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John of Hoo, Abbot of Vale Royal facts for kids

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John of Hoo was an early fourteenth-century Abbot of Vale Royal Abbey, Cheshire. His abbacy was from around 1308–09 to 1314–15.

"His surname was Hoo, which being interpreted means Rousing-up, for if one wants to rouse a man up, one calls out Hoo! that is to say : "Arise and make ready." And he was fittingly called Hoo, because he had been roused by the voice of God...

The Ledger of Vale Royal

Hoo appears to have been something of a disciplinarian, even to point on occasion of expelling monks for the convent for their transgressions. He also continued his predecessor's feud with the Justice of Chester, Robert Holland, complaining that Holland repeatedly deprived the Abbey and its tenants of their forestry rights in Cheshire. Further, Hoo claimed, Holland also prevented him from exercising the Abbot's feudal jurisdiction over prisoners captured on the Abbey's own demesne lands. On the other hand, the Abbey's own chronicler described Hoo as a "good, gentle and simple" man. The financial problems of the Abbey—which had plagued its existence since its foundation—increased under Hoo's guardianship, and a few years into his office, in 1311, £200 was still owed to one of the custodians of the works from 1284.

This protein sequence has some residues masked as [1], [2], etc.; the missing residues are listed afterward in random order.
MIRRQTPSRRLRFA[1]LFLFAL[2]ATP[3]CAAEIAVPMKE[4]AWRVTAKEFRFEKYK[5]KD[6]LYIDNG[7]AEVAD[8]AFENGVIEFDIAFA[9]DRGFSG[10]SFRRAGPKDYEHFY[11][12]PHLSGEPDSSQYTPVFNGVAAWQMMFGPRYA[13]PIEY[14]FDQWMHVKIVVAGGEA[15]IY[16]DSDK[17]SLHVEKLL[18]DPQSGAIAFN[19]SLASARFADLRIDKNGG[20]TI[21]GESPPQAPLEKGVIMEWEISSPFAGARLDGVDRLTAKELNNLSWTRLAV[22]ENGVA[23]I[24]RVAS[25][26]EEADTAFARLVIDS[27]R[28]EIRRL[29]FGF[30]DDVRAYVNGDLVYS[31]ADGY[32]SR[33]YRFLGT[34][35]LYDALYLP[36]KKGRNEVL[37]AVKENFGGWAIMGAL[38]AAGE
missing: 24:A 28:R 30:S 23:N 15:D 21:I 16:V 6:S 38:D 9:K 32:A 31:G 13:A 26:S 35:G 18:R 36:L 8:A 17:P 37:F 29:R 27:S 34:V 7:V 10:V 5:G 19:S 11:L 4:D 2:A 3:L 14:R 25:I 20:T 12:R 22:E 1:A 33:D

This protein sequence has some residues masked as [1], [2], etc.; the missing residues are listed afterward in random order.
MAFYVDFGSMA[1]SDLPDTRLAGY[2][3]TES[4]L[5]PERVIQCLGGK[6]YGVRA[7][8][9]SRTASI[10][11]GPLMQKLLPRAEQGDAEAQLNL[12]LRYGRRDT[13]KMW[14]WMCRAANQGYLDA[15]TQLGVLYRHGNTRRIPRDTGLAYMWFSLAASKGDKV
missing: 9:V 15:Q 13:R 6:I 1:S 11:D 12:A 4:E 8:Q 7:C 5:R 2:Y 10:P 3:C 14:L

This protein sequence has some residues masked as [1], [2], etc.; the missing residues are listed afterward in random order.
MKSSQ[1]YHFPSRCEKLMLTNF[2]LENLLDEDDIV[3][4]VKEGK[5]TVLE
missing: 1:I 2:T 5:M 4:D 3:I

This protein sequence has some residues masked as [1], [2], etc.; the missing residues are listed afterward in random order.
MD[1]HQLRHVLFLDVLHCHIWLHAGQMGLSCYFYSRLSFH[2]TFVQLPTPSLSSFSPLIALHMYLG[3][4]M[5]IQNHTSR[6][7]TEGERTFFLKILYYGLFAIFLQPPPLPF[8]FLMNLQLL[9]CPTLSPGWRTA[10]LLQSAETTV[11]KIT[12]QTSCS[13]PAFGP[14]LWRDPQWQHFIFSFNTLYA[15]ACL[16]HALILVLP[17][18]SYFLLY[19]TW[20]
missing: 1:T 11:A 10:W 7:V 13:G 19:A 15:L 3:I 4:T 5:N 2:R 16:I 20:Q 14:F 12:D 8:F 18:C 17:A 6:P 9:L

John of Hoo is one of the earliest Abbots of Vale Royal known to have explicitly resigned his office. He is also the only one of those who did whose reasons are known: not only his old age and infirmity, but also "the ill will of the common people," to whom he had made himself so unpopular.

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